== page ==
The point is, while Johnson has been putting up yards, his not getting touchdowns hasn't sunk the ship yet and yards are something other players can put together.
If Johnson goes down—or they decide to shelve him for a game—the Lions should look at it as an opportunity to get the offense in better shape.
How can the offense get better without Johnson?
Stafford Calms Down
If there is one thing we've seen out of Matthew Stafford this year, it's a lack of comfort that is somewhat staggering.
Even in games where he plays well—such as this weekend against Jacksonville—he has shown little patience in the pocket and a propensity to hold the ball too long, apparently looking for the mythical "perfect play."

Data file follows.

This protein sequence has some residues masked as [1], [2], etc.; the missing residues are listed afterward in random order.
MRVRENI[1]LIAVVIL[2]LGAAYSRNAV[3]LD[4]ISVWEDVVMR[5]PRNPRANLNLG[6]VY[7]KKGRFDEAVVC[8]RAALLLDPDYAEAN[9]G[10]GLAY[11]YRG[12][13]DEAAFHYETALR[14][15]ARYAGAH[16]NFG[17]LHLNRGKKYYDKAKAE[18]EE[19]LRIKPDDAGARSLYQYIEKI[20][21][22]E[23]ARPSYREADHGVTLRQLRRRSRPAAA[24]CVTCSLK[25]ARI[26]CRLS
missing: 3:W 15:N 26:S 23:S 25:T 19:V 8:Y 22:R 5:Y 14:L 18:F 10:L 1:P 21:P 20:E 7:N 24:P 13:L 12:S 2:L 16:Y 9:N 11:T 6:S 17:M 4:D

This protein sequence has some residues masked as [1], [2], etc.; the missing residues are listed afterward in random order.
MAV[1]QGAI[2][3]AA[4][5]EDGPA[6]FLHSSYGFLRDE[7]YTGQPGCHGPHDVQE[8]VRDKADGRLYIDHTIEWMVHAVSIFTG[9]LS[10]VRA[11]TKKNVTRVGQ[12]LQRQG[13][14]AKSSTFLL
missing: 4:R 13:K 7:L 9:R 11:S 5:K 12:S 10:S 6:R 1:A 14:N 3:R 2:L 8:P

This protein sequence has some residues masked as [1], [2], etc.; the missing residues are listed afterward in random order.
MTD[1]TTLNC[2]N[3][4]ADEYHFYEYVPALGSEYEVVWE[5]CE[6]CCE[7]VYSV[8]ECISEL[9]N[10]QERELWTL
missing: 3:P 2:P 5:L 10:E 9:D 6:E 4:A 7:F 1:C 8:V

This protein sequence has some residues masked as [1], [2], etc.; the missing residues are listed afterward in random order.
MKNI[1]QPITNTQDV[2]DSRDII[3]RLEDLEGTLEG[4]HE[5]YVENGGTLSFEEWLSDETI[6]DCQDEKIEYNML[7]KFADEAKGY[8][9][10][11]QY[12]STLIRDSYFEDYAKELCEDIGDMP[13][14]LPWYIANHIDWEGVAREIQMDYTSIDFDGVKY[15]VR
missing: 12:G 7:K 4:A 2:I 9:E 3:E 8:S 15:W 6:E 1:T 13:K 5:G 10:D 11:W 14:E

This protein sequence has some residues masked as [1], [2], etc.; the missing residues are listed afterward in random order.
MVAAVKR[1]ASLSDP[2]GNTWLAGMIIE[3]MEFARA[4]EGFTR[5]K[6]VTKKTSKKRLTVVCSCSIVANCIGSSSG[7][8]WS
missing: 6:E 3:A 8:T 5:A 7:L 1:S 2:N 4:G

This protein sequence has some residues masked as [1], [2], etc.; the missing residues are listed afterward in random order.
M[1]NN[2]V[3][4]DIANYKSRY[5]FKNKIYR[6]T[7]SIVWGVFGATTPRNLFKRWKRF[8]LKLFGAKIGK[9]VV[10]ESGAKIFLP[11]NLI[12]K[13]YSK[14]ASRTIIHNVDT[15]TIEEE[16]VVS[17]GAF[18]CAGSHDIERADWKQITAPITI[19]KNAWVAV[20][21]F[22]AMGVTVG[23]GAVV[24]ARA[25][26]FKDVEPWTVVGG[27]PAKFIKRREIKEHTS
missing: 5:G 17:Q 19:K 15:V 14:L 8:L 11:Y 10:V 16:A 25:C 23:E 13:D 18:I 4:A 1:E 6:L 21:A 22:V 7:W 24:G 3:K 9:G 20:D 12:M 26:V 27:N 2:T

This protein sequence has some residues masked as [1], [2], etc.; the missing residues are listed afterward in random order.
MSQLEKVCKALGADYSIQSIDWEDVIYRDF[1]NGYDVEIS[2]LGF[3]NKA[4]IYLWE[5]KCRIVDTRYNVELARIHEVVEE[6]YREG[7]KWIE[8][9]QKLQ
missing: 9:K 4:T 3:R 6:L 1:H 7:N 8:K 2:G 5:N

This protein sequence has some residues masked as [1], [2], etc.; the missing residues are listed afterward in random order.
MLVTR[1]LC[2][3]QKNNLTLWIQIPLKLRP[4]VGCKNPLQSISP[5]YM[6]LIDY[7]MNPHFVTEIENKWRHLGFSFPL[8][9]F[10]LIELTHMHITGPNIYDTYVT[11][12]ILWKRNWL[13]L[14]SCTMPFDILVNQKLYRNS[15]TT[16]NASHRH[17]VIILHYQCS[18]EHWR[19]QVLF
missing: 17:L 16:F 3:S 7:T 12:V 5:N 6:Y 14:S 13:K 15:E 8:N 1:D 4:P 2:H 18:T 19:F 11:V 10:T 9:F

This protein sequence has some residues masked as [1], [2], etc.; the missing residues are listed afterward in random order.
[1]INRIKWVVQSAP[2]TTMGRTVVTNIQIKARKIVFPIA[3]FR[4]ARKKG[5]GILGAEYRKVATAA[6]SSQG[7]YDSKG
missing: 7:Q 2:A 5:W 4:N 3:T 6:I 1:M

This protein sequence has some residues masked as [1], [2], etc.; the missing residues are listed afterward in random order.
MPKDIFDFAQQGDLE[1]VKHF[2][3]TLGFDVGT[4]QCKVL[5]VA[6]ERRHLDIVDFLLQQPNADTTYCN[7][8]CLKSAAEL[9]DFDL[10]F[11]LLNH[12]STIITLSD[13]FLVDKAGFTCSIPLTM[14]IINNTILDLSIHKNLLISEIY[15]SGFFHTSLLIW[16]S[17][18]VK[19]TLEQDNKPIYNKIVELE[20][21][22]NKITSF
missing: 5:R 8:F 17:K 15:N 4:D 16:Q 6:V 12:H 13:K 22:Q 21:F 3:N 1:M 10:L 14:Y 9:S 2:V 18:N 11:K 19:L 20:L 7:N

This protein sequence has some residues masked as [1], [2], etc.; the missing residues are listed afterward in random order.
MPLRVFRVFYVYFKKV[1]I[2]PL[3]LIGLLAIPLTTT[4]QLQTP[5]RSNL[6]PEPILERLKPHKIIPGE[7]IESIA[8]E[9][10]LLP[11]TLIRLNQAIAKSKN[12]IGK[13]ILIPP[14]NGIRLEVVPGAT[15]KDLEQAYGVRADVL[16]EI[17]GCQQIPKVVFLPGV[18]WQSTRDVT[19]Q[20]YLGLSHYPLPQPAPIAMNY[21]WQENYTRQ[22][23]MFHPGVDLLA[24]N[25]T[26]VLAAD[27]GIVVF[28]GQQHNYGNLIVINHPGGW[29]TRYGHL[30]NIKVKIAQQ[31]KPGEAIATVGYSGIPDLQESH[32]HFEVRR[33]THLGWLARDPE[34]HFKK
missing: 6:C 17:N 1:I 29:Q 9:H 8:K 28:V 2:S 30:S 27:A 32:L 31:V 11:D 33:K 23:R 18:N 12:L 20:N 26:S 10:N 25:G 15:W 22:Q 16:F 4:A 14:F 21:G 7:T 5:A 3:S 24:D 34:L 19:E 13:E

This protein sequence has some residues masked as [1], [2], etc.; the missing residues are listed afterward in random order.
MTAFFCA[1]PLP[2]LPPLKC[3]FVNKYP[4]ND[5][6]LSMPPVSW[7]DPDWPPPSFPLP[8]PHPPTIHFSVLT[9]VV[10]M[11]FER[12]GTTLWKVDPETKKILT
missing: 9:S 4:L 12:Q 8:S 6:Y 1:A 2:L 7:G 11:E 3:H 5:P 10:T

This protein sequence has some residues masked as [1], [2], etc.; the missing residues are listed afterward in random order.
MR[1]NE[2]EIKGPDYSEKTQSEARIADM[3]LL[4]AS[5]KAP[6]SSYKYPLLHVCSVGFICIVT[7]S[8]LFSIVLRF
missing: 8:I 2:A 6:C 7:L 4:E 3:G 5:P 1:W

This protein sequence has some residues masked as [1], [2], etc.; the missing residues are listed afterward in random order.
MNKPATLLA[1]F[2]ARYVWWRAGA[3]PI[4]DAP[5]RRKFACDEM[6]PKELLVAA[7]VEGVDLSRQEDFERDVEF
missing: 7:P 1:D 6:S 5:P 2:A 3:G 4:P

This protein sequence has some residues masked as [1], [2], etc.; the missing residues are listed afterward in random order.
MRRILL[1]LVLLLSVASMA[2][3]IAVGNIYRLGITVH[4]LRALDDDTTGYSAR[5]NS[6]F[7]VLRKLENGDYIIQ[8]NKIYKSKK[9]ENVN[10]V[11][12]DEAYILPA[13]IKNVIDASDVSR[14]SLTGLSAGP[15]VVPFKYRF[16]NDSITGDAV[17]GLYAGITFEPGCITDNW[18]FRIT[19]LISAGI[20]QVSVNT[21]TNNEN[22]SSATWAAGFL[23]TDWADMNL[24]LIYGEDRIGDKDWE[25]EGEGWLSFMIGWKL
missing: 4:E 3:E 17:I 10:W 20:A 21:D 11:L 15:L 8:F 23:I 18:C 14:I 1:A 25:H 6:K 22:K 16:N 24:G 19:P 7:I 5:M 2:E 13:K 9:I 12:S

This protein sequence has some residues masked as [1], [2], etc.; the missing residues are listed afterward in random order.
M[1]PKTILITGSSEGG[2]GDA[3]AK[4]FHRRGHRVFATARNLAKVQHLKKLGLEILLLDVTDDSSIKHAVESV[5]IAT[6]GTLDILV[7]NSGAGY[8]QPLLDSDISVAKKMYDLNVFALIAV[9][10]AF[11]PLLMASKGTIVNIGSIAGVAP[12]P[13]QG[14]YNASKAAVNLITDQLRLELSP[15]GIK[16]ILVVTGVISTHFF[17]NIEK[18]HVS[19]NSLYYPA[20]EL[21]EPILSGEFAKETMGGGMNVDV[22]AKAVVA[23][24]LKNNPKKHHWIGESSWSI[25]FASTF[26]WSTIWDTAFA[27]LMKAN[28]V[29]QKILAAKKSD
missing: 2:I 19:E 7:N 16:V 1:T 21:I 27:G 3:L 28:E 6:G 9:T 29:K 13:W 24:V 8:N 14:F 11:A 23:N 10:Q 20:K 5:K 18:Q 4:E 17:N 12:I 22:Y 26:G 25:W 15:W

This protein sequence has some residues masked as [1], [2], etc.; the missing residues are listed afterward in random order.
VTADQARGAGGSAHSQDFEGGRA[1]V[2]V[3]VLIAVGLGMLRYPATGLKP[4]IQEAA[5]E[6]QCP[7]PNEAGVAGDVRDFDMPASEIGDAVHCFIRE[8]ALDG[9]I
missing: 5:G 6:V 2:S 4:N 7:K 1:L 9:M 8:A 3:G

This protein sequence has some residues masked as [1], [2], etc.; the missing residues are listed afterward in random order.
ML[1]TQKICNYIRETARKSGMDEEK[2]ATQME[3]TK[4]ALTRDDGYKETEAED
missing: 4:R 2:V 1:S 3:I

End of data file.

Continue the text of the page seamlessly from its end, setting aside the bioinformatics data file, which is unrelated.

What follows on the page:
It even happens when he's looking for his favorite target, Calvin Johnson.
For an example, let's take a look at a play from that Jaguars game.
On the play, Stafford has Titus Young in the slot, with Calvin Johnson along the sideline.
At the snap, Young slowly takes his route towards the 15 yard line, while Johnson runs at the defender and puts a nice move on him, easily leaving him in the dust.
Johnson is pretty open, between zones and pretty much all alone.
The announcers on the broadcast later say they wonder if Johnson didn't get open in time, but Stafford holds the ball far too long.
If you look at the next screen cap, it shows you the rest of the sequence of Johnson's route.
- Johnson has past his coverage, Stafford presumably looking his way.
- Johnson is now completely clear of coverage, who is turning to cover Young, short.
- Johnson is completely open. There is a safety deep and a linebacker a little short, but Stafford has made this pass a thousand times.